We value thoughtful comments representing a range of views that make their point quickly and politely. We make an effort to protect discussions from repeated comments either by the same reader or different readers.
We follow the same standards for taste as the daily newspaper. A few things we won't tolerate: personal attacks, obscenity, vulgarity, profanity (including expletives and letters followed by dashes), commercial promotion, impersonations, incoherence, proselytizing and SHOUTING. Don't include URLs to Web sites.
We do not edit comments. They are either approved or deleted. We reserve the right to edit a comment that is quoted or excerpted in an article. In this case, we may fix spelling and punctuation.
We welcome strong opinions and criticism of our work, but we don't want comments to become bogged down with discussions of our policies and we will moderate accordingly.
We appreciate it when readers and people quoted in articles or blog posts point out errors of fact or emphasis and will investigate all assertions. But these suggestions should be sent via e-mail. To avoid distracting other readers, we won't publish comments that suggest a correction. Instead, corrections will be made in a blog post or in an article.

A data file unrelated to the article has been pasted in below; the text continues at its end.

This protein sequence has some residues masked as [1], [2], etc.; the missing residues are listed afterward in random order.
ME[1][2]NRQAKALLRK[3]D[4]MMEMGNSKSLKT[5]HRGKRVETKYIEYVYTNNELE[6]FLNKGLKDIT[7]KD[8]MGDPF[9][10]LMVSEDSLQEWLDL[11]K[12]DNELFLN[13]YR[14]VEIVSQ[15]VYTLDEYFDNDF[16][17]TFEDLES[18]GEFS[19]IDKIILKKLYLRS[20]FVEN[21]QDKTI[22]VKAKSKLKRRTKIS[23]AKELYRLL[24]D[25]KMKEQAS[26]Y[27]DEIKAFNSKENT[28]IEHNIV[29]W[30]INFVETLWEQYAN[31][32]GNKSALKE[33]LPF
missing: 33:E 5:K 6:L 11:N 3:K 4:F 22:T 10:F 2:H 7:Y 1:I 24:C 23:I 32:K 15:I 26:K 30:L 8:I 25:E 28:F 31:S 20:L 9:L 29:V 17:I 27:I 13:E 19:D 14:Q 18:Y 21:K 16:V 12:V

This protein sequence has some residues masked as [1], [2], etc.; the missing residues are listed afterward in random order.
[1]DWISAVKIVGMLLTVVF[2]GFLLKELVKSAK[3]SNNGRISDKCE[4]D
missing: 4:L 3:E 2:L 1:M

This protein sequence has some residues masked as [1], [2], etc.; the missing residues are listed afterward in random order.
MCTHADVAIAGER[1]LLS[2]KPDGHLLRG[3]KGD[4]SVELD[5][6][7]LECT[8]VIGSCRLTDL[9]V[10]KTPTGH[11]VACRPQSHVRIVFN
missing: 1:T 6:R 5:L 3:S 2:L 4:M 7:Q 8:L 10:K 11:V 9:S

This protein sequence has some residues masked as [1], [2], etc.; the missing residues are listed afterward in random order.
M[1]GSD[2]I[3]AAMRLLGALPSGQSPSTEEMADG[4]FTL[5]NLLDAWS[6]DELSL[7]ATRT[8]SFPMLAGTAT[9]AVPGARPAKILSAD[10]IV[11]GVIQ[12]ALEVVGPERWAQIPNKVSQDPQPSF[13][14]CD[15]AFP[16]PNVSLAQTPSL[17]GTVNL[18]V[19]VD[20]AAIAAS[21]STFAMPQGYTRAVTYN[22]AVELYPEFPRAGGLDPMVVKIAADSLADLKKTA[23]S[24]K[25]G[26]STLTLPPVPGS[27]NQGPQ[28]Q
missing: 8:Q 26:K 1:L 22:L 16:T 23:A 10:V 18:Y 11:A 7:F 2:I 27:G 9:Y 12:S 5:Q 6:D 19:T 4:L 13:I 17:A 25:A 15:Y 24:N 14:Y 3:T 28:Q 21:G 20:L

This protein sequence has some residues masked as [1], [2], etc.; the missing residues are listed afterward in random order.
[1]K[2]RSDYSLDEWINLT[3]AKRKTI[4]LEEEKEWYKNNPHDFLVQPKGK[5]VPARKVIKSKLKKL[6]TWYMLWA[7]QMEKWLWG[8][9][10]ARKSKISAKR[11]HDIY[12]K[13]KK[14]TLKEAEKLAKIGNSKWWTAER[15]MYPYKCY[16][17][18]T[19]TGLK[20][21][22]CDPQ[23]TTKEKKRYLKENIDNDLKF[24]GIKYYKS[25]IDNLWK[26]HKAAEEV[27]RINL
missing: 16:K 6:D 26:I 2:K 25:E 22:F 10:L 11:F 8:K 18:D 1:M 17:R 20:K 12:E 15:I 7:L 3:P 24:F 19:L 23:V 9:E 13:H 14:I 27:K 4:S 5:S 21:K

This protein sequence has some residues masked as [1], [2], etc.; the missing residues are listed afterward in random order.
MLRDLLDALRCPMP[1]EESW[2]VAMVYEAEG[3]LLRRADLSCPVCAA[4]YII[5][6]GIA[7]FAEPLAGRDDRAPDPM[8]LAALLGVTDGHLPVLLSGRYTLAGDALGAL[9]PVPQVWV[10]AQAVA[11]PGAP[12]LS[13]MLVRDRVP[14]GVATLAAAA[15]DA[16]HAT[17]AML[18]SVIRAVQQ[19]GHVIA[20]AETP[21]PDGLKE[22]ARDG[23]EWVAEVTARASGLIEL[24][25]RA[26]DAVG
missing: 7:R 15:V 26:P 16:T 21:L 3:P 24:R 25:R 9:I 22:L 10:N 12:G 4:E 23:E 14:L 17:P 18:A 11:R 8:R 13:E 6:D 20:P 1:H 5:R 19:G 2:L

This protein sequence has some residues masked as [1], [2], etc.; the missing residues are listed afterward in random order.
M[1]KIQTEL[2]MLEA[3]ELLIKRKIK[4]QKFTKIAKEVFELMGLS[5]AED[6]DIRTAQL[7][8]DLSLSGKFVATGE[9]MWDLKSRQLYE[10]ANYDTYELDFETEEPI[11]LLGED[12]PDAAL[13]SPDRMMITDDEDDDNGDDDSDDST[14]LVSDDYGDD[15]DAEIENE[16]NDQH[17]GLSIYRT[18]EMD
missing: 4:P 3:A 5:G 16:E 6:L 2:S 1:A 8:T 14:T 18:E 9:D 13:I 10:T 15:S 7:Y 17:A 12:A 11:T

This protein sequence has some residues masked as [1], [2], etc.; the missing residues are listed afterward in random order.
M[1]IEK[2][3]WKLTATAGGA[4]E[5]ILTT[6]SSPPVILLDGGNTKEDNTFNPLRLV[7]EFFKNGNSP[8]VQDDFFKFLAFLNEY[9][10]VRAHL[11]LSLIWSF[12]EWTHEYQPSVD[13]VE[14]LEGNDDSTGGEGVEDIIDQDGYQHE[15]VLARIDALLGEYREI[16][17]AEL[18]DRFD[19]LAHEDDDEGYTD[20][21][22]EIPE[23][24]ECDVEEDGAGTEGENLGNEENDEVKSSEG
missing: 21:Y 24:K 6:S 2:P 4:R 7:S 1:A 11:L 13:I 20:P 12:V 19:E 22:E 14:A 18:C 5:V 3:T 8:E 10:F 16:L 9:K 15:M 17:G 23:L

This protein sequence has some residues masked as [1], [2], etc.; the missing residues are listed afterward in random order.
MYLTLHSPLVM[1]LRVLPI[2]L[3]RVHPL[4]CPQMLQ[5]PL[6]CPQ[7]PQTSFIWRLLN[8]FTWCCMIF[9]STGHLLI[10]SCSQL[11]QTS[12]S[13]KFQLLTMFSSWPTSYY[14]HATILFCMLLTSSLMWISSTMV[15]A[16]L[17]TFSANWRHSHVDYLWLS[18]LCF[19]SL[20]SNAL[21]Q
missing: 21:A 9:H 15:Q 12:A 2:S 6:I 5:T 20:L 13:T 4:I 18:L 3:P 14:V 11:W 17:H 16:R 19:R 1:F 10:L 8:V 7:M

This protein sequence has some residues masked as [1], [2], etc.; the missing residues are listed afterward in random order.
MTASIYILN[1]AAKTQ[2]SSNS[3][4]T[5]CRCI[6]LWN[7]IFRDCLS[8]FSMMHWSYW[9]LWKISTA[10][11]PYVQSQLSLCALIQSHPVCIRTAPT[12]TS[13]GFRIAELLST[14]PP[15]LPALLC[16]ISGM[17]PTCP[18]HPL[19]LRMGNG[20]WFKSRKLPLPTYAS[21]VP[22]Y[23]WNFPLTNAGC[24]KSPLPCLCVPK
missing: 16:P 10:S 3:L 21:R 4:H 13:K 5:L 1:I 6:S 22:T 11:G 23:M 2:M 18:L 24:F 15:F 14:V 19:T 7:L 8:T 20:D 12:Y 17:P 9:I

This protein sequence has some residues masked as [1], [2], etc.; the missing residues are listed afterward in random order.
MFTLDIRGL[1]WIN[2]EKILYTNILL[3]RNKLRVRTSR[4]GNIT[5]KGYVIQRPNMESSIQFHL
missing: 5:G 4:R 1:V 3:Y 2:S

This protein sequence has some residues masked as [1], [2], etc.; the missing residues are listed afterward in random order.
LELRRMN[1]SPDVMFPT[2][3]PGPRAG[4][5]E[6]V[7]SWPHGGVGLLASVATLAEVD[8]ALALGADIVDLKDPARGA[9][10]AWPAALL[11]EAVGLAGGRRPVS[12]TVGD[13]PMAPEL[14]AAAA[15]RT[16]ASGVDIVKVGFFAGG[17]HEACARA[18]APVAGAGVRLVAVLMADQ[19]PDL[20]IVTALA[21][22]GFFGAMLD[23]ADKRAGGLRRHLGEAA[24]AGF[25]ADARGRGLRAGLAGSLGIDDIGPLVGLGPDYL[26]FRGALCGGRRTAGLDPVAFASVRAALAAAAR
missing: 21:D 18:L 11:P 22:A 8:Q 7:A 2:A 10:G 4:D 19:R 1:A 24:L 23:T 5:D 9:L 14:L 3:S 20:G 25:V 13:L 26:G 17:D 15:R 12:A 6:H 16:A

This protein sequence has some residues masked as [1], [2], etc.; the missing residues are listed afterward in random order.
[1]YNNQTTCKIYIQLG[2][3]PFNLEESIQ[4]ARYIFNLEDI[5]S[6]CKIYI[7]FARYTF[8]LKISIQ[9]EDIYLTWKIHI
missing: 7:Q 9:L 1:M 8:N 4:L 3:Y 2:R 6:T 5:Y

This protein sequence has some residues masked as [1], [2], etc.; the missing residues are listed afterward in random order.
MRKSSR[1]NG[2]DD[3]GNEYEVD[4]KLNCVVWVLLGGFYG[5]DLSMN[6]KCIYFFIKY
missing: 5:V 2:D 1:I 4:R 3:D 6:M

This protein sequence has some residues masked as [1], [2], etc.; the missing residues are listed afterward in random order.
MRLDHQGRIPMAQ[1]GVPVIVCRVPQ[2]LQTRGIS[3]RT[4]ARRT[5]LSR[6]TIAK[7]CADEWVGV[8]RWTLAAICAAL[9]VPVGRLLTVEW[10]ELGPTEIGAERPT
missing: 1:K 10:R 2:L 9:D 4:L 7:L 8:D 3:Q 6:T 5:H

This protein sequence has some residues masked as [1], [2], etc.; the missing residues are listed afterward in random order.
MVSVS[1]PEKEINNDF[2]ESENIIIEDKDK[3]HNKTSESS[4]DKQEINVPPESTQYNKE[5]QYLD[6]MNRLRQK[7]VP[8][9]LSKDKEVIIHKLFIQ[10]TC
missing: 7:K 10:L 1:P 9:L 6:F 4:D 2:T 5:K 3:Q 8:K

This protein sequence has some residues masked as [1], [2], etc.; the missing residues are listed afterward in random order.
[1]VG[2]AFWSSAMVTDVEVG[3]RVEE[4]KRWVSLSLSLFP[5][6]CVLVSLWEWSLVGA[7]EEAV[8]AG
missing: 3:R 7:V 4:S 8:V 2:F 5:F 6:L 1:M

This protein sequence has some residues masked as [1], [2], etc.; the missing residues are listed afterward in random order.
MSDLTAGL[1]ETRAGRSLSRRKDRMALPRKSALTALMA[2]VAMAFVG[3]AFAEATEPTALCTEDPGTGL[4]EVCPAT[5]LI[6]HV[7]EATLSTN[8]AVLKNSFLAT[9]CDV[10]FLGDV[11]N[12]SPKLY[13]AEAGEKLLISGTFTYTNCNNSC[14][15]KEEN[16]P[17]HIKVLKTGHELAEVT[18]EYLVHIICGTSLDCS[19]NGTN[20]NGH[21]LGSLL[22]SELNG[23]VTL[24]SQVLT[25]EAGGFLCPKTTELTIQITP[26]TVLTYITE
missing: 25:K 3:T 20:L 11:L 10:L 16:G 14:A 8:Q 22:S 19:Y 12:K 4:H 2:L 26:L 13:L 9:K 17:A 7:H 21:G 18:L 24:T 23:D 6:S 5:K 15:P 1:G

- Elizabeth’s new K-9 team spends holiday bonding
- E. Allegheny teachers silent about finding
- Greek debt fears, surge in dollar nip at stock market
- McKeesport woman charged in weekend fire pleaded guilty to 2014 arson
- Elizabeth council opens barge for fishing
- Munhall bridge to close for reconstruction
- Texas man charged with helping friend’s bid to join ISIS
- Arrested FIFA officials face extradition to United States
- Rossi: Steelers’ tarnished Bell rings true
- Vandals ruin Ligonier Township farmers’ garden
- Pirates win 5th straight as offense continues to click in win over Marlins